DDT about to be reintroduced as pesticide

UPI: DDT about to be reintroduced as pesticide
One of the most controversial chemicals on Earth DDT is about to make a comeback as a prime weapon in the fight against malaria in Africa. Scientists say DDT helped eradicate malaria from the United States during the 1940s, but was indiscriminately overused for agricultural purposes during the 1950s and 1960s.

Beginning in the 1970s, the United States and several European nations banned the pesticide, largely due to concerns about environmental harm. Pressure from international agencies also led many African countries to abandon DDT’s use.

More from National Geographic:

DDT to Return as Weapon Against Malaria, Experts Say DDT, a notorious symbol of environmental degradation, is poised to make a comeback.

International experts are touting the widely banned pesticide as a best bet to save millions of human lives threatened by malaria.

The disease, which kills mostly children and pregnant women, is largely spread by mosquitoes.

The overwhelming majority—90 percent—of malaria victims live in Africa, where the disease plagues both human and economic health (Africa facts, maps, more).

More from the New York Times:

W.H.O. Supports Wider Use of DDT vs. Malaria The World Health Organization on Friday forcefully endorsed wider use of the insecticide DDT across Africa to exterminate and repel the mosquitoes that cause malaria. The disease kills more than a million people a year, 800,000 of them young children in Africa.

It’s about time! The junk science that triggered the ban on DDT was disproved decades ago, yet the myth that it is somehow dangerous still persists at the cost of over one million lives per year.

Even this article mentions excessive farm use of DDT, the danger of which is also subject to debate.

Some think the the WHO actually encouraged the ban on DDT in order to force population reduction in Africa. That would sound like paranoia, but for the WHO memos written in the 1960s that actually said it.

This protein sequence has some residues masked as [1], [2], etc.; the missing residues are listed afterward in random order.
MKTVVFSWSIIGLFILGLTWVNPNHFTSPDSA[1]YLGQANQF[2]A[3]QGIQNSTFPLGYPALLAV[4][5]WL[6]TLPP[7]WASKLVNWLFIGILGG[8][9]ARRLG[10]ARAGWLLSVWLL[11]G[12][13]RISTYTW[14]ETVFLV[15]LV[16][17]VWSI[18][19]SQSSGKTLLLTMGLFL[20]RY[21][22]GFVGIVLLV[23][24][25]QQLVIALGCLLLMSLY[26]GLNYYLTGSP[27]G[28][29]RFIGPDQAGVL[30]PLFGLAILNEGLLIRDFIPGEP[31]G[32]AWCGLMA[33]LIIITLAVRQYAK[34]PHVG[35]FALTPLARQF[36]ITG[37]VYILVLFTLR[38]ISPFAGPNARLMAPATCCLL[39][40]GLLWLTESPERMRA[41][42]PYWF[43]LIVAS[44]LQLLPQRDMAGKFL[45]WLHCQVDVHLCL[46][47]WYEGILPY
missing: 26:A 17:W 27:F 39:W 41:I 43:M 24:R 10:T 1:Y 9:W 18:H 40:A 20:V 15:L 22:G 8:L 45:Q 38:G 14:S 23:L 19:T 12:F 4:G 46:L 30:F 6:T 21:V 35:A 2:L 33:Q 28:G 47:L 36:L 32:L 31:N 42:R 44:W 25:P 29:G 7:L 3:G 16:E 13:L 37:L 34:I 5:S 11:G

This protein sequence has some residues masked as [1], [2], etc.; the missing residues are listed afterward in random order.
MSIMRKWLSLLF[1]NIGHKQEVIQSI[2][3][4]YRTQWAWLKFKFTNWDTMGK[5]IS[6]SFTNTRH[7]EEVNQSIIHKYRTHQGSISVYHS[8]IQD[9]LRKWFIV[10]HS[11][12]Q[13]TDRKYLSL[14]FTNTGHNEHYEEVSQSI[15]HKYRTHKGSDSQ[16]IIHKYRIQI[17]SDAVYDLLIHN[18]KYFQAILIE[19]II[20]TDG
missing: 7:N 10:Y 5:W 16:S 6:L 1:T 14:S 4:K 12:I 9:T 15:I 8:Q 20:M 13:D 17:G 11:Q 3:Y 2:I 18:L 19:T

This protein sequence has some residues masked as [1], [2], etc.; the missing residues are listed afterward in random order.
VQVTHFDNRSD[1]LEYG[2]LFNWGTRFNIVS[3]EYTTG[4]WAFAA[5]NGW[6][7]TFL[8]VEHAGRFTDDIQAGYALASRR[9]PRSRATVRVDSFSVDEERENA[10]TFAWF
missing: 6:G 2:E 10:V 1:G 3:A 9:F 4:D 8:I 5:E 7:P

Reuters article here:
DDT returns to battle malaria in Africa

Read more about the fraud perpetuated on the world (in order to ban DDT) here:
100 things you should know about DDT

Read more about … “The Lies of Rachel Carson” by Dr. J. Gordon Edwards, One of Rachel Carson’s earliest and most outspoken critics. (Full text, without tables and illustrations, from the Summer 1992 21st Century)

Read this article from Reason in 2002:

Silent Spring at 40 … Rachel Carson’s classic is not aging well. On June 14, 1972, 30 years ago this week, the EPA banned DDT despite considerable evidence of its safety offered in seven months of agency hearings. After listening to that testimony, the EPA’s own administrative law judge declared, “DDT is not a carcinogenic hazard to man…DDT is not a mutagenic or teratogenic hazard to man…The use of DDT under the regulations involved here [does] not have a deleterious effect on freshwater fish, estuarine organisms, wild birds or other wildlife.” Today environmental activists celebrate the EPA’s DDT ban as their first great victory.

Another article from Reason in 2004:

DDT, Eggshells, and Me, Cracking open the facts on birds and banned pesticides I maintain that it is indeed “generally acknowledged” that DDT thins the eggshells of sensitive raptors. But the enviros won the fight about DDT in America, so why is it still a sensitive political issue today? The main reason is the continuing fight to save millions of people from malaria. Whatever it does to different types of eggshells, DDT remains unquestionably one of the most effective ways to control the mosquitoes that carry the malaria parasite. (emphasis mine, ed.) But international environmentalists have instituted through the UN strict controls on DDT, with an eye on an eventual permanent ban.